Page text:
'if a man traveled through paradise in a dream and received a flower as proof of his passage. then woke to find this flower in his hands... what then? jl borges
how can we know the dancer from the dance?
w. b. yeats
'the heaven-tree of stars, hung with humid night blue fruit'.
'every seed is a longing'. k. gibran
...'the main difference between americans and the english is the desire for intensity. americans say, 'let’s do it now motherfucker, let’s go!' and the english are more like, ‘should we be intense right now, or should we wait til after dinner?’ I think anyone who stays in england long enough gets a little defanged’.
'and the day came fat with an apple in its mouth'. frank o hara
'The goddess of electric guitar players is called
Helena. She looks after you when you are trying to learn a new song and if
anyone throws a bottle at you when you are going on stage, she reaches out a
graceful hand and diverts it to an amplifier. Also, if you have been assiduous
in paying tribute to her, she will prevent your guitar strings from breaking
and give you a gentle nudge if your solo is starting to bore everyone. She
brings comfort to those whose fingers are sore from trying to learn a new chord
and if the occasion merits it she will personally get inside your fuzzbox and
make it scream and shriek. A lovely goddess Helena'
Martin Millar Ruby & The Stone Age Diet
During my space flight, I came to appreciate my profound connection to my home planet and the process of life evolving in our special corner of the universe; and I grasped that I was part of a vast and mysterious dance whose outcome will be determined largely by human values and actions.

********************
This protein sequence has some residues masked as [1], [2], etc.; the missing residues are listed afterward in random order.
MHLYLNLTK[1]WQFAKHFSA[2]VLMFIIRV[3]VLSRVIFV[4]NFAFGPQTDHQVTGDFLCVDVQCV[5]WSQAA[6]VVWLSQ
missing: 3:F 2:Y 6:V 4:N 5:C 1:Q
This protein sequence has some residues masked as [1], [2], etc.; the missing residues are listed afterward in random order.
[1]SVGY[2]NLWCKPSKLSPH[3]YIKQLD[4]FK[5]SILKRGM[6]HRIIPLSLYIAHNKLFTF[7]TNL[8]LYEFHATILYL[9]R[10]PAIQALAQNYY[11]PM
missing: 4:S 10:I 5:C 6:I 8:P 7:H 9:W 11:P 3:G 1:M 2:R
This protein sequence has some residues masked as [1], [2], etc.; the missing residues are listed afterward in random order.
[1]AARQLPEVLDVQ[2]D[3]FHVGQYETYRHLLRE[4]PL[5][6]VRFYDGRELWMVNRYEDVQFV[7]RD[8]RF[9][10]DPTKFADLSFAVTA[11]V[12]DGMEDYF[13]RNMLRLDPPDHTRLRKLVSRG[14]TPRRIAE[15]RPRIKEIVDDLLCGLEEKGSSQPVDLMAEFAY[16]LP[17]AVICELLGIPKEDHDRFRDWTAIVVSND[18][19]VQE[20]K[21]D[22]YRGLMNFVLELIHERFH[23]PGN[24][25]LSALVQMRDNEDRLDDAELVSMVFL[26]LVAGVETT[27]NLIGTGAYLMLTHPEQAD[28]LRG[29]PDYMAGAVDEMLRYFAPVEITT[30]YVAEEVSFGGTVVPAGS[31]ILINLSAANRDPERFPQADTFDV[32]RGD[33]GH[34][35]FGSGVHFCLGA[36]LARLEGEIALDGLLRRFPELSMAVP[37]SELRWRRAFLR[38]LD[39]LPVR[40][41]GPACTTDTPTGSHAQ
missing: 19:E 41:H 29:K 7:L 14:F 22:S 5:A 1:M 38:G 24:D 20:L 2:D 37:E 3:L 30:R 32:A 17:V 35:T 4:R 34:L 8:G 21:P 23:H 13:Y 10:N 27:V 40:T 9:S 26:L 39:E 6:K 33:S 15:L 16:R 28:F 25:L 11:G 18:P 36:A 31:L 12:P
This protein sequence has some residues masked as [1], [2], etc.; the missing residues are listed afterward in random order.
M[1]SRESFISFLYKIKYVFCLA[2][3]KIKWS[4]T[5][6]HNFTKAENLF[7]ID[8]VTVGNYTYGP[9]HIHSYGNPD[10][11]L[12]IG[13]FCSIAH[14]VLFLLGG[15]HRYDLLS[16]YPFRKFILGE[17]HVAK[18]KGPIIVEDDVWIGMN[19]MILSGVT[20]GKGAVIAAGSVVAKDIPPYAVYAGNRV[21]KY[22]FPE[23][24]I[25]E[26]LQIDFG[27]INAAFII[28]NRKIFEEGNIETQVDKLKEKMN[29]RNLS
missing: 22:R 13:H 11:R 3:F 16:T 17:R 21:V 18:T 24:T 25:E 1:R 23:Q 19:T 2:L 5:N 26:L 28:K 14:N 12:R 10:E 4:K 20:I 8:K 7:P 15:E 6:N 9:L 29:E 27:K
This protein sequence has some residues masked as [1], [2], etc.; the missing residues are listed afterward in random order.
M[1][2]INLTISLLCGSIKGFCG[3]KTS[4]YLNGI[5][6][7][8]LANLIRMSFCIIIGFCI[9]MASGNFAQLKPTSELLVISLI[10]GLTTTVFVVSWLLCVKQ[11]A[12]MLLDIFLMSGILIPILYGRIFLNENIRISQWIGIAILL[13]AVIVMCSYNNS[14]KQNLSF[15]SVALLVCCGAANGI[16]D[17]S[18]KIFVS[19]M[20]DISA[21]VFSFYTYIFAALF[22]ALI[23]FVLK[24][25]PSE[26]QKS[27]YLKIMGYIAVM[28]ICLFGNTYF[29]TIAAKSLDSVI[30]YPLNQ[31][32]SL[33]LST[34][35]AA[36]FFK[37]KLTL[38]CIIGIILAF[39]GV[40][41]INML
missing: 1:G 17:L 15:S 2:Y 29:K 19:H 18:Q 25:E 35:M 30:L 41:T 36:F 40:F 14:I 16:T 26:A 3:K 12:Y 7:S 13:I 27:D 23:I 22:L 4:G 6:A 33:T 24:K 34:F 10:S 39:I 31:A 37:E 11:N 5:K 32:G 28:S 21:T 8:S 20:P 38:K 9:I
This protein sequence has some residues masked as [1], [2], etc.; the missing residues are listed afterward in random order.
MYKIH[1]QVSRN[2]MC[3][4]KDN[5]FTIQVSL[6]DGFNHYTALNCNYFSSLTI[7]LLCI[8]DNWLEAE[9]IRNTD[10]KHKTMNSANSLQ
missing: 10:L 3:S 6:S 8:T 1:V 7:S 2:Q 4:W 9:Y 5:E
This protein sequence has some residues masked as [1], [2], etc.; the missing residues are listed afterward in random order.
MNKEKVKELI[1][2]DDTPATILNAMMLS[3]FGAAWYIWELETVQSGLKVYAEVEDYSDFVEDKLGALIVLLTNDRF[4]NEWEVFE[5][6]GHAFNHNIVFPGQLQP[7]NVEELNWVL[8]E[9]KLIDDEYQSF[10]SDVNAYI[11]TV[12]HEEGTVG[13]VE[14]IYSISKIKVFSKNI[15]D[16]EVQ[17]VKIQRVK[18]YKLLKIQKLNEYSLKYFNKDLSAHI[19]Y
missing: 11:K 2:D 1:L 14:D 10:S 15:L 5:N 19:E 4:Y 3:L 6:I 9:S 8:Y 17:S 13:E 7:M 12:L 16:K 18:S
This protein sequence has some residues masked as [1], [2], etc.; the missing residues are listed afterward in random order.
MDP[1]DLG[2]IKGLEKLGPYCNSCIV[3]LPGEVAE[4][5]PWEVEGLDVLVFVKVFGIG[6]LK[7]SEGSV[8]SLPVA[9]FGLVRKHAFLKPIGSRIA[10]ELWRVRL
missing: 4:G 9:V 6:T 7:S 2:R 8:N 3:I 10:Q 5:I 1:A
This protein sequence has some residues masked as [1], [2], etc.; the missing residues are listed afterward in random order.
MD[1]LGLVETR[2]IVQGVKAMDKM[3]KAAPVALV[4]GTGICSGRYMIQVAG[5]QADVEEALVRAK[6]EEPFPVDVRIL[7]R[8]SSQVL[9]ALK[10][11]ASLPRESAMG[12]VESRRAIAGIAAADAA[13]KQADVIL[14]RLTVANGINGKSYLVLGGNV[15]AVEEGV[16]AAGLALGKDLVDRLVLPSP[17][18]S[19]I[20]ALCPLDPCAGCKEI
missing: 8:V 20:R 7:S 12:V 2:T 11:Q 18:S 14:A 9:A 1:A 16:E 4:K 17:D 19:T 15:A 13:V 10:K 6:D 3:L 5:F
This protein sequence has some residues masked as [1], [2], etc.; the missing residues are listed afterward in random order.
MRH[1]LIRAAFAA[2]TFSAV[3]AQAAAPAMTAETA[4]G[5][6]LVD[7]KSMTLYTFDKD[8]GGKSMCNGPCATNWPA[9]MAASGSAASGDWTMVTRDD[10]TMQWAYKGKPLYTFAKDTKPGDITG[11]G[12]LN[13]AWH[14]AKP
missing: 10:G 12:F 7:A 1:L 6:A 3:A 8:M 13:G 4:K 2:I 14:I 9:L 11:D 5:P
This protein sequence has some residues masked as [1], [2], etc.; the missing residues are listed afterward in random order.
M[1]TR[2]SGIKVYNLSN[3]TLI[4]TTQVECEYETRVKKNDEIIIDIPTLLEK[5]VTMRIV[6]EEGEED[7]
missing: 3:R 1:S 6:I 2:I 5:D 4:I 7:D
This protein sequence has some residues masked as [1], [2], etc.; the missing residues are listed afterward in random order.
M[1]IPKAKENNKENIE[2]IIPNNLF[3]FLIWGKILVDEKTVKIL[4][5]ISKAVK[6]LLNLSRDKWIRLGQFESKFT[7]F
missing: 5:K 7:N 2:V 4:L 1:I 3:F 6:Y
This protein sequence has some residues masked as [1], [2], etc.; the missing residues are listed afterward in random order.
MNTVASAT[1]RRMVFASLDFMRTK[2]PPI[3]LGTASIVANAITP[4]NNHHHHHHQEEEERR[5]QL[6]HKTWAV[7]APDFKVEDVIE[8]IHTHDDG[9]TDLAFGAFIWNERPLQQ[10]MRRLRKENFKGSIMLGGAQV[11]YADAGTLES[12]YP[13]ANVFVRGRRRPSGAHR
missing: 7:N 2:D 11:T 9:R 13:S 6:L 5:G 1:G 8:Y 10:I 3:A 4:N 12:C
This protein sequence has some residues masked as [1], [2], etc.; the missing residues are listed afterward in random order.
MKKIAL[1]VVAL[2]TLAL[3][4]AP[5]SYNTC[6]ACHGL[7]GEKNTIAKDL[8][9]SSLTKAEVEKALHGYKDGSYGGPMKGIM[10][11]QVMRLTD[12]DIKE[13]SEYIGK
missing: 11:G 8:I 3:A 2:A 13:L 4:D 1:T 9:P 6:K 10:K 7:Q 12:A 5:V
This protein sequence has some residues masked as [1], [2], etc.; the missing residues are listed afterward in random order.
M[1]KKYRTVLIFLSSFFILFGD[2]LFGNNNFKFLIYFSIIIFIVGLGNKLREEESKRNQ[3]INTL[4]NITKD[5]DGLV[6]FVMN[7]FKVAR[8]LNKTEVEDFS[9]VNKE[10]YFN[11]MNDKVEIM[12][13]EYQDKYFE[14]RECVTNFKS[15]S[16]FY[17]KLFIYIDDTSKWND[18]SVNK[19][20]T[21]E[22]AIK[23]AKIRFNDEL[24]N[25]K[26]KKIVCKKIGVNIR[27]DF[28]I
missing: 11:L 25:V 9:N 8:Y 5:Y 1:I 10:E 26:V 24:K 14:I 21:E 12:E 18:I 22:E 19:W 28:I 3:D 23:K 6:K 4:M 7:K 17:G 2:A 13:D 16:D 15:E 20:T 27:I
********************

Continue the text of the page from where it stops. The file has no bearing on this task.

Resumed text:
As I floated outside Apollo 9,
sunlight streaming past me, travelling over the Pacific at 17,000 miles an
hour. I realised I was there on behalf of all humanity, that it was my
responsibility to communicate this experience to my fellow beings.
By any measure, we are a
marvellous cosmic experiment. One, which we are now capable of terminating.
Anyone could trigger events that would lead to hundreds of millions of deaths,
if not planetary extinction.
Our future, indeed our survival, is closely linked to the idea of our common destiny, and we must act, individually and together out of an appreciation of that grand vision.
Many years ago I was a fighter pilot stationed in the Philippines. Every month or so it would be my turn to stand nuclear alert on an airbase on Taiwan. We would lounge inside the alert shack, waiting for the red phone to ring and hoping it never would.
About once a week each ‘plane would be exchanged for a fresh one. The ground crew would roll a cradle under the nuclear weapon. It would be lowered from the ‘plane, wheeled off to the side and the old ‘plane towed away.
Whenever it was my turn to go through this drill. I would climb on top of the nuclear weapon and lie there, looking up at the stars. My back pressed to the bomb, I would search my soul for the moral basis on which I might decide whether or not to release the bomb if called upon to do so.
I knew I would have very little knowledge of what was going on in the rest of the world in that moment. Was half of it already gone? What about my family? My hometown? I would not know of their fate.
Will mankind’s vision be of our cosmic future be large enough and clear enough to lift us beyond the uncertainties and fears of our human birth? Or will we defer to experts and impersonal systems of authority in the false belief that in them reside greater wisdom and morality?
Rusty Schweickart. Astronaut. 1987.
she'd like to clean her body out with a hoot of laughter Carol Shields - The Stone Dairies
USA water polo team 1966
I met my wife at a friend's wedding. We were in an orchard in the Wye Valley and she came running up to the groom and said, 'Here's your wedding present' and she did a cartwheel. In my book, if a girl does that in an orchard, you marry her. Ben Miller
photo: Ryan McGinley
'it’s a thing, it’s like a plan, but with more greatness' Dr Who
cartoon by Leunig